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[其他] Use JUnit's Expected Exceptions Sparingly

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披着蚊帐当婚纱 投递于 2016-10-3 14:28:38
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Sometimes, when we get pull requests for    jOOQ or our other libraries, people change the code in our unit tests to be more “idiomatic JUnit.” In particular, this means that they tend to change this (admittedly not so pretty code):  
  1. @Test
  2. public void testValueOfIntInvalid() {
  3.     try {
  4.         ubyte((UByte.MIN_VALUE) - 1);
  5.         fail();
  6.     }
  7.     catch (NumberFormatException e) {}
  8.     try {
  9.         ubyte((UByte.MAX_VALUE) + 1);
  10.         fail();
  11.     }
  12.     catch (NumberFormatException e) {}
  13. }
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… into this, “better” and “cleaner” version:
  1. @Test(expected = NumberFormatException.class)
  2. public void testValueOfShortInvalidCase1() {
  3.     ubyte((short) ((UByte.MIN_VALUE) - 1));
  4. }
  5. @Test(expected = NumberFormatException.class)
  6. public void testValueOfShortInvalidCase2() {
  7.     ubyte((short) ((UByte.MAX_VALUE) + 1));
  8. }
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What Have We Gained?

  Nothing!
  Sure, we already have to use the    @Testannotation, so we might as well use its attribute    expectedright? I claim that this is completely wrong. For two reasons. And when I say “two”, I mean “four”:  
  1. We’re Not Really Haining Anything in Terms of Number of Lines of Code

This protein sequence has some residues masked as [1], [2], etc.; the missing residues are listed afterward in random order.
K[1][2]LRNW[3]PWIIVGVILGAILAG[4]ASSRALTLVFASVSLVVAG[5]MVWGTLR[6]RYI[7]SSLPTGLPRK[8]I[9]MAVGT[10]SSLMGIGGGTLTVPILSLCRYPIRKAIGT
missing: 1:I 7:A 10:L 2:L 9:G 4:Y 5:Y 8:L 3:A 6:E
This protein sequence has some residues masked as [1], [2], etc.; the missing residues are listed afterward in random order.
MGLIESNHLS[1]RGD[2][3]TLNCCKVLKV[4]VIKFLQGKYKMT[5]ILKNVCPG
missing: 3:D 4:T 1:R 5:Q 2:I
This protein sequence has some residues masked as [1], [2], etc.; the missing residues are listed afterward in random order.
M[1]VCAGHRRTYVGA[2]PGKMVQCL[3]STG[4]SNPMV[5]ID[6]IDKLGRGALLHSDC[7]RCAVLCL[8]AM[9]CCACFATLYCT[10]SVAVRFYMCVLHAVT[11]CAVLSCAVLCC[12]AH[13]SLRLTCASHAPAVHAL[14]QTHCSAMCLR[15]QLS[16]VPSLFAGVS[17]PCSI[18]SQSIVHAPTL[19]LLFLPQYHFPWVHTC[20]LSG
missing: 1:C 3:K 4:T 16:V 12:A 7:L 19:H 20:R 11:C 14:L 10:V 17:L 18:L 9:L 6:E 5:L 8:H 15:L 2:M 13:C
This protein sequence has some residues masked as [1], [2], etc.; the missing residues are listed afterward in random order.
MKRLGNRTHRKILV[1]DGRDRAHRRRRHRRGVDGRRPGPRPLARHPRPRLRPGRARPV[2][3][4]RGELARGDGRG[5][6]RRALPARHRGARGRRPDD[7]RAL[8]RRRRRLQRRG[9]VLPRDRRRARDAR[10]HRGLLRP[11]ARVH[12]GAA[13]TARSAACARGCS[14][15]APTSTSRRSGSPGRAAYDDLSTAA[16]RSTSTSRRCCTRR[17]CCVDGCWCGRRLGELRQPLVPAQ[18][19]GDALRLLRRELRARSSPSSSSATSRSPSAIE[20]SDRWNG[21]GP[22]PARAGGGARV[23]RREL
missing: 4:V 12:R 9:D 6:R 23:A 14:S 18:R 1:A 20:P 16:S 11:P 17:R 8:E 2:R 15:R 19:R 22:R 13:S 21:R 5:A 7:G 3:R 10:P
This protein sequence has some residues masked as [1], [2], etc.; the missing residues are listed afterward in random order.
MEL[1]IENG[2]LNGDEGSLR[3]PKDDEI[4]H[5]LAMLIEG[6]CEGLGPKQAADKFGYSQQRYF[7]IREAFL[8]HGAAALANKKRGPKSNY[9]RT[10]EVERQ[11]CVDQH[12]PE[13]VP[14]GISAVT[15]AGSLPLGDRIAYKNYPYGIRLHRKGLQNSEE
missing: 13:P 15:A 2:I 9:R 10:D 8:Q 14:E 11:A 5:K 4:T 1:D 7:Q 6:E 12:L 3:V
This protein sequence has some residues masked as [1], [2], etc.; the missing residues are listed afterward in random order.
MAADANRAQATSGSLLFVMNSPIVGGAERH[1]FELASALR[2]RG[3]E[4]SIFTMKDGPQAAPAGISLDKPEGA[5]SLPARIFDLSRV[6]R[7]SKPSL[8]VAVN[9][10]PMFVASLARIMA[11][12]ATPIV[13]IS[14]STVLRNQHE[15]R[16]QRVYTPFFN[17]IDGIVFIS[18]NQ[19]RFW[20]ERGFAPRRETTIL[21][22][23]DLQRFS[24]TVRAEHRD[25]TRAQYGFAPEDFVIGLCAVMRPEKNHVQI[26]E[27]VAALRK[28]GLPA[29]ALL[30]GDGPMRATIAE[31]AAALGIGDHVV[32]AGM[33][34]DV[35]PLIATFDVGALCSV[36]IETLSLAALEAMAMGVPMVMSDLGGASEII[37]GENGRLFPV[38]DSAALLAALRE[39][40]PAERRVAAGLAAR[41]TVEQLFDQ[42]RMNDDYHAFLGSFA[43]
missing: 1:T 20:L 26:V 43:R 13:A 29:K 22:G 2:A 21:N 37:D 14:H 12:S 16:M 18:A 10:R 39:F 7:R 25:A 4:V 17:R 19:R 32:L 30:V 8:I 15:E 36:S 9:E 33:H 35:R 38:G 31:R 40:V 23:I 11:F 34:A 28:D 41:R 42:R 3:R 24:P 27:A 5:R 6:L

Compare the semantically interesting bits:
  1. // This:
  2. try {
  3.     ubyte((UByte.MIN_VALUE) - 1);
  4.     fail("Reason for failing");
  5. }
  6. catch (NumberFormatException e) {}
  7. // Vs this:
  8. @Test(expected = NumberFormatException.class)
  9. public void reasonForFailing() {
  10.     ubyte((short) ((UByte.MAX_VALUE) + 1));
  11. }
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Give or take whitespace formatting, there are exactly the same amount of essential semantic pieces of information:
  
       
  • The method calls on      ubyte(), which is under test. This doesn’t change.   
  • The message we want to pass to the failure report (in a string vs. in a method name).   
  • The exception type and the fact that it is expected.  
  So, even from a stylistic point of view, this isn’t really a meaningful change.
  2. We’ll Have to Refactor it Back Anyway  

  In the annotation-driven approach, all I can do is test for the exception    type. I cannot make any assumptions about the exception message for instance, in case I do want to add further tests, later on. Consider this:  
  1. // This:
  2. try {
  3.     ubyte((UByte.MIN_VALUE) - 1);
  4.     fail("Reason for failing");
  5. }
  6. catch (NumberFormatException e) {
  7.     assertEquals("some message", e.getMessage());
  8.     assertNull(e.getCause());
  9.     ...
  10. }
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3. The Single Method Call Is not the Unit  

  The    unittest was called    testValueOfIntInvalid(). So, the semantic “unit” being tested is that of the    UBytetype’s    valueOf()behavior in the event of invalid input    in general. Not for a single value, such as    UByte.MIN_VALUE - 1.  
  It shouldn’t be split into further smaller units, just because that’s the only way we can shoehorn the    @Testannotation into its limited scope of what it can do.  
  Hear this, TDD folks. I    NEVERwant to shoehorn my API design or my logic into some weird restrictions imposed by your “backwards” test framework (nothing personal, JUnit).    NEVER! “My” API is 100x more important than “your” tests. This includes me not wanting to:  
  
       
  • Make everything public.   
  • Make everything non-final.   
  • Make everything injectable.   
  • Make everything non-static.   
  • Use annotations.      I hate annotations.  
  Nope. You’re wrong. Java is already a not-so-sophisticated language, but let me at least use the few features it offers in any way I want.
  Don’t impose your design or semantic disfigurement on my code because of testing.
  OK. I’m overreacting.    I always am, in the presence of annotations. Because…